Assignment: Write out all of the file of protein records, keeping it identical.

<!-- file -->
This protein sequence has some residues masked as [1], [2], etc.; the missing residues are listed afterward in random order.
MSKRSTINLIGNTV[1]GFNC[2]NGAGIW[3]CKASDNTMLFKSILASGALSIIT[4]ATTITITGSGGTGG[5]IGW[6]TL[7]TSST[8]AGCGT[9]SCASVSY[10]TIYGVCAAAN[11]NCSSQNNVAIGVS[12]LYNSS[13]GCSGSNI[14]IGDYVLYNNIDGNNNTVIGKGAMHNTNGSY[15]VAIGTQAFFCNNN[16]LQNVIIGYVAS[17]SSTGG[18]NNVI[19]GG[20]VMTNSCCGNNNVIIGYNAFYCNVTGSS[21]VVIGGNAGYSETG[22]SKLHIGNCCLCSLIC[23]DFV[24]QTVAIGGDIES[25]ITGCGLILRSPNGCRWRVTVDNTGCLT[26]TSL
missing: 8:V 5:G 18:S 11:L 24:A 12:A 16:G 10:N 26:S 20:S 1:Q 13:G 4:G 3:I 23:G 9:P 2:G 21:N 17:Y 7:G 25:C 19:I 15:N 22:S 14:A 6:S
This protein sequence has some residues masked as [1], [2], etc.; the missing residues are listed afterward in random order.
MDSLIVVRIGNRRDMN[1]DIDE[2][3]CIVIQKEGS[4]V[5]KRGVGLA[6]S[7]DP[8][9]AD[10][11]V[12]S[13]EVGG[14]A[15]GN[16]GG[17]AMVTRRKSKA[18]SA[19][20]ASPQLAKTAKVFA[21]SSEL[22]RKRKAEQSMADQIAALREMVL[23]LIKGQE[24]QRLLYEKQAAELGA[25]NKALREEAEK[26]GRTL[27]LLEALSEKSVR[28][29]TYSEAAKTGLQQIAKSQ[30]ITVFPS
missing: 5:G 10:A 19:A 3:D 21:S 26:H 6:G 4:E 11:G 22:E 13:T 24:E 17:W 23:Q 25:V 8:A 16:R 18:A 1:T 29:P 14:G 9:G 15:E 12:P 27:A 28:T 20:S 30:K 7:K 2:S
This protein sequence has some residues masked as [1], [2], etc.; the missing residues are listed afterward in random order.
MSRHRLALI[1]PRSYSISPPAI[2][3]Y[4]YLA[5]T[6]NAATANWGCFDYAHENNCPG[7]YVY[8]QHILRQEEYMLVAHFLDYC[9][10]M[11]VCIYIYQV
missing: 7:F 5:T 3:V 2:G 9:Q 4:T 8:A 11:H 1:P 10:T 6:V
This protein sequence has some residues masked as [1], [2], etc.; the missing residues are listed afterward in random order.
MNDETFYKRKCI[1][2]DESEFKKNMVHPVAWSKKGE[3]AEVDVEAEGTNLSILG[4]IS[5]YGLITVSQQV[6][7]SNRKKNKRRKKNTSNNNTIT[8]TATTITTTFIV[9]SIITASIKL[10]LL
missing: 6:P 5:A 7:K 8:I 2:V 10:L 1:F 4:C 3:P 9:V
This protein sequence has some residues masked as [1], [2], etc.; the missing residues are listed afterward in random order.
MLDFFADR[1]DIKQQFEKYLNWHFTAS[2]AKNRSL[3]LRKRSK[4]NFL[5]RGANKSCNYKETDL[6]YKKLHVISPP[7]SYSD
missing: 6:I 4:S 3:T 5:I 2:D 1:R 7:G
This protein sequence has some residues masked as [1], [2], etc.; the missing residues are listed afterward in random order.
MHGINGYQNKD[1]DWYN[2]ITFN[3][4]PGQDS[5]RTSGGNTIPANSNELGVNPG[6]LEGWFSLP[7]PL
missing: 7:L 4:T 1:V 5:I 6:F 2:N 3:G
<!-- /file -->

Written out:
This protein sequence has some residues masked as [1], [2], etc.; the missing residues are listed afterward in random order.
MSKRSTINLIGNTV[1]GFNC[2]NGAGIW[3]CKASDNTMLFKSILASGALSIIT[4]ATTITITGSGGTGG[5]IGW[6]TL[7]TSST[8]AGCGT[9]SCASVSY[10]TIYGVCAAAN[11]NCSSQNNVAIGVS[12]LYNSS[13]GCSGSNI[14]IGDYVLYNNIDGNNNTVIGKGAMHNTNGSY[15]VAIGTQAFFCNNN[16]LQNVIIGYVAS[17]SSTGG[18]NNVI[19]GG[20]VMTNSCCGNNNVIIGYNAFYCNVTGSS[21]VVIGGNAGYSETG[22]SKLHIGNCCLCSLIC[23]DFV[24]QTVAIGGDIES[25]ITGCGLILRSPNGCRWRVTVDNTGCLT[26]TSL
missing: 8:V 5:G 18:S 11:L 24:A 12:A 16:G 10:N 26:S 20:S 1:Q 13:G 4:G 3:I 23:G 9:P 2:G 21:N 17:Y 7:G 25:C 19:I 15:N 22:S 14:A 6:S
This protein sequence has some residues masked as [1], [2], etc.; the missing residues are listed afterward in random order.
MDSLIVVRIGNRRDMN[1]DIDE[2][3]CIVIQKEGS[4]V[5]KRGVGLA[6]S[7]DP[8][9]AD[10][11]V[12]S[13]EVGG[14]A[15]GN[16]GG[17]AMVTRRKSKA[18]SA[19][20]ASPQLAKTAKVFA[21]SSEL[22]RKRKAEQSMADQIAALREMVL[23]LIKGQE[24]QRLLYEKQAAELGA[25]NKALREEAEK[26]GRTL[27]LLEALSEKSVR[28][29]TYSEAAKTGLQQIAKSQ[30]ITVFPS
missing: 5:G 10:A 19:A 3:D 21:S 26:H 6:G 4:E 11:G 22:E 13:T 24:E 17:W 23:Q 25:V 8:A 16:R 18:A 1:T 29:P 14:G 9:G 15:E 12:P 27:A 28:T 20:S 30:K 7:K 2:S
This protein sequence has some residues masked as [1], [2], etc.; the missing residues are listed afterward in random order.
MSRHRLALI[1]PRSYSISPPAI[2][3]Y[4]YLA[5]T[6]NAATANWGCFDYAHENNCPG[7]YVY[8]QHILRQEEYMLVAHFLDYC[9][10]M[11]VCIYIYQV
missing: 7:F 5:T 3:V 2:G 9:Q 4:T 8:A 11:H 1:P 10:T 6:V
This protein sequence has some residues masked as [1], [2], etc.; the missing residues are listed afterward in random order.
MNDETFYKRKCI[1][2]DESEFKKNMVHPVAWSKKGE[3]AEVDVEAEGTNLSILG[4]IS[5]YGLITVSQQV[6][7]SNRKKNKRRKKNTSNNNTIT[8]TATTITTTFIV[9]SIITASIKL[10]LL
missing: 6:P 5:A 7:K 8:I 2:V 10:L 1:F 4:C 3:P 9:V
This protein sequence has some residues masked as [1], [2], etc.; the missing residues are listed afterward in random order.
MLDFFADR[1]DIKQQFEKYLNWHFTAS[2]AKNRSL[3]LRKRSK[4]NFL[5]RGANKSCNYKETDL[6]YKKLHVISPP[7]SYSD
missing: 6:I 4:S 3:T 5:I 2:D 1:R 7:G
This protein sequence has some residues masked as [1], [2], etc.; the missing residues are listed afterward in random order.
MHGINGYQNKD[1]DWYN[2]ITFN[3][4]PGQDS[5]RTSGGNTIPANSNELGVNPG[6]LEGWFSLP[7]PL
missing: 7:L 4:T 1:V 5:I 6:F 2:N 3:G